Posted by Jeff Benson on Apr 16, 2019

President Cindy Carlson opened the meeting with a thank you to all who contributed in any way to the Gold Plate Dinner on Friday.  Careful planning resulted in a great event that we can be proud of.  Several Rotarians (and one exchange student) came away from the event a little richer than when they arrived.  Maria Klakegg and Dana Rebelein each won $100, Susan Hoel won $650 and Nils Friberg won the $1,000 grand prize!


Just two days after the Gala, Rotarians, spouses and friends gathered at the Exchange to stuff plastic eggs with jelly beans and prize slips for the Easter Egg Hunt.  Thank you to all who participated.  Everyone is asked to arrive at Driftwood Park on 5th St NW (just west of Silver Lake Rd.) at 10AM on Saturday April 20th.  If park conditions warrant it, we may move the event to the adjacent church parking lot.


Ed James is still looking for one more volunteer to help with the Arbor Day tree giveaway at Bel Air Elementary at 9:30AM on April 26th.  Please call Ed if you can help.


President Cindy Carlson made us aware of the Northeast Youth and Family Services (NYFS) Leadership Luncheon on May 1st at Midland Hills.  Cindy would love to have you at her table, so let her know if you can join her.

Our noon meeting on April 30th will be off-site at St. John’s for the Community Support Center (CSC) Annual Luncheon.  We are a founding organization of CSC so it’s great to be able to show our support the great work they do in our community.
The Benedictine Gala is on May 17th at St John’s.  Talk to Nicole Ulrich if you would like to attend this great event.
Ed James said that our Feed My Starving Children event will be on May 28th from 8-930PM. 
Our inbound Japanese exchange student has been determined.  His name is Hirama Nanase.


Cindy read a thank you from Ruth Marg-Patton for honoring her late husband John in several ways at the Gold Plate Dinner.


New Brighton is again having a Community Open House on May 12th, from 8-12 Noon at the Community Center.  This is an opportunity to promote the club and all the great things we do in the community.  If anyone would like to represent us at the Open House, please let Cindy know.


The Mounds View Police Foundation sent a thank you card for our contribution to their Daddy-Daughter Dance.


Our Speaker today was Carol Arney.  Carol was raised in International Falls and moved to Hawaii with her family at age 18.  After earning her B.A. at the University of Hawaii, she worked in sales and marketing in the travel industry for 25 years, but in 1992 she changed career paths and received her Masters of Divinity in 1995.  She returned to Hawaii, was ordained and served in the Episcopalian priesthood until her retirement in 2015.  Since that time her growing concern about climate change issues has led her to study extensively and speak to groups about the climate crisis.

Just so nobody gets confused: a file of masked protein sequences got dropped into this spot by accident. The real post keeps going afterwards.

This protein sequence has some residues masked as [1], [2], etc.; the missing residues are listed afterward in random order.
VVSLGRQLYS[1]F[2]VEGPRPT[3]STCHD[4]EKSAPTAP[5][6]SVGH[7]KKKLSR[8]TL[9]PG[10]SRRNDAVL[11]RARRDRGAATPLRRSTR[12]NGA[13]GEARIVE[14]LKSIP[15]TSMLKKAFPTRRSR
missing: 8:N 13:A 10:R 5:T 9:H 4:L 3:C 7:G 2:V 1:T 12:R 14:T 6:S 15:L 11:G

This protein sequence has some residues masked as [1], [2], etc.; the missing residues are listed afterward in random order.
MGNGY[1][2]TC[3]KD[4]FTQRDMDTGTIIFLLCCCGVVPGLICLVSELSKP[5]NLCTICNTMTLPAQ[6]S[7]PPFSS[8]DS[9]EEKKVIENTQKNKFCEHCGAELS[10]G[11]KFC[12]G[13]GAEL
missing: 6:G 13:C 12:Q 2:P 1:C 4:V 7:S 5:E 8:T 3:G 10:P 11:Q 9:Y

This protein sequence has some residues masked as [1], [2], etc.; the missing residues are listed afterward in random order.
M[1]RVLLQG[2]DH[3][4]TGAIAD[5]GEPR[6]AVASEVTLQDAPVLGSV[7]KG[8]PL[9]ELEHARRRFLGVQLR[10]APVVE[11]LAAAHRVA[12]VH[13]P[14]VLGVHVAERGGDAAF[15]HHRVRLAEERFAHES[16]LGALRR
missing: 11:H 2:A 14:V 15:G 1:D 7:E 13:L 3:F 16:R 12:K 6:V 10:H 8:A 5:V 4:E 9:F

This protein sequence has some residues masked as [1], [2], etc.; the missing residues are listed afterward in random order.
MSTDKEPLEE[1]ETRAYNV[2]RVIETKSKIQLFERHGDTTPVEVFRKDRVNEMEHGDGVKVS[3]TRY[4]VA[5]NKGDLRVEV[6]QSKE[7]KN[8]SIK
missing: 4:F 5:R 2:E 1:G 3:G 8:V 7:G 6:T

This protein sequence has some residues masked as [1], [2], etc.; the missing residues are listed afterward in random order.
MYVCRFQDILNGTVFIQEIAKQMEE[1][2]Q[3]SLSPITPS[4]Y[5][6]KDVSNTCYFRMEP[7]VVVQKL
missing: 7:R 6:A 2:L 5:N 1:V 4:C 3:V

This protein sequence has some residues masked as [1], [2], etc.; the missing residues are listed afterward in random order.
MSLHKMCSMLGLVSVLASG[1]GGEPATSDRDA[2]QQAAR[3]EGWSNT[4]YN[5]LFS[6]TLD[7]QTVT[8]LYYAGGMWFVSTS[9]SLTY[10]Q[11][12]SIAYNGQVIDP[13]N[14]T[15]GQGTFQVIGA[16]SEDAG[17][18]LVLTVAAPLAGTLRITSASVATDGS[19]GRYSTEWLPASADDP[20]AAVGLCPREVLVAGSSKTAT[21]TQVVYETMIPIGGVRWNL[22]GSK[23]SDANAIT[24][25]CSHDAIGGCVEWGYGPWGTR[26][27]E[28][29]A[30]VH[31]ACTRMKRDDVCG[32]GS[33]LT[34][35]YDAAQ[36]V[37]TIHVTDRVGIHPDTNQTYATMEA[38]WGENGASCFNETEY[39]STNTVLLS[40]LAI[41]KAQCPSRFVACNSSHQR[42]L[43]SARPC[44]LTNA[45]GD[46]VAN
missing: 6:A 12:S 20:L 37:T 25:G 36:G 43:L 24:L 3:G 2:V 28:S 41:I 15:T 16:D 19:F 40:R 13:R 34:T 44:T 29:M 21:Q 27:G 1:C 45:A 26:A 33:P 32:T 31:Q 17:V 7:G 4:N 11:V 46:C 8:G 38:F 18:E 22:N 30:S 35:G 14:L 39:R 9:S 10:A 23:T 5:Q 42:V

Carol customized her talk for a Rotary audience by applying the Rotary 4 Way Test to the issue of climate change.  Here is a brief summary of her presentation:


·         Is it the Truth? 

 What are the facts on the issue of climate change?  The idea that Carbon Dioxide (CO2) contributes to warming of the planet has been around since 1912.  Today we are putting 110 million tons of CO2 into the atmosphere every day and this CO2 traps the radiant heat from the sun within the atmosphere.  This has led to rapid rise in the average global surface temperature, especially since 1980.  The main source of this CO2 is the burning of fossil fuels.  In addition, the jet stream has redirected so that it is pushing warm air over the north Polar Regions where it is rapidly melting the polar ice cap.  The rise in global temperature has also led to the extremely dry conditions in some areas, leading to drought and much more frequent wild fires.

·         Is it Fair to All Concerned?

Although everyone suffers the effects of climate change, Carol said that the poor are much more likely to experience hardship due to flooding, drought, wild fires and flooding than are their more well-off counterparts.  Low lying coastal areas will be the first to feel the effects of rising ocean levels and cities like Miami and New York City are at the top of the list.  Carol indicated that the current cost of climate change is 653 billion dollars per year but that figure would rise dramatically if coastal cities begin to flood.  Another effect of climate change is that some areas have experienced sustained temperatures above 1300 F., making them uninhabitable.  Food supply and medical concerns are also on the horizon.

·         Will it Build Goodwill and Better Friendships? &  Will it be Beneficial to All Concerned?

As green energy initiatives like solar power generation, wind power generation and better power storage become inexpensive enough they will make carbon fuels economically less desirable.  This is happening much more rapidly than had been predicted and Minnesota is a national leader in development and utilization of these new technologies.  The 2015 Paris Climate Accord was a landmark achievement that had almost universal support around the world and it is still in force until 2020. It’s rare to get universal support on anything in today’s world, so Carol hopes it can still be salvaged.


Carol and Cindy are pictured below.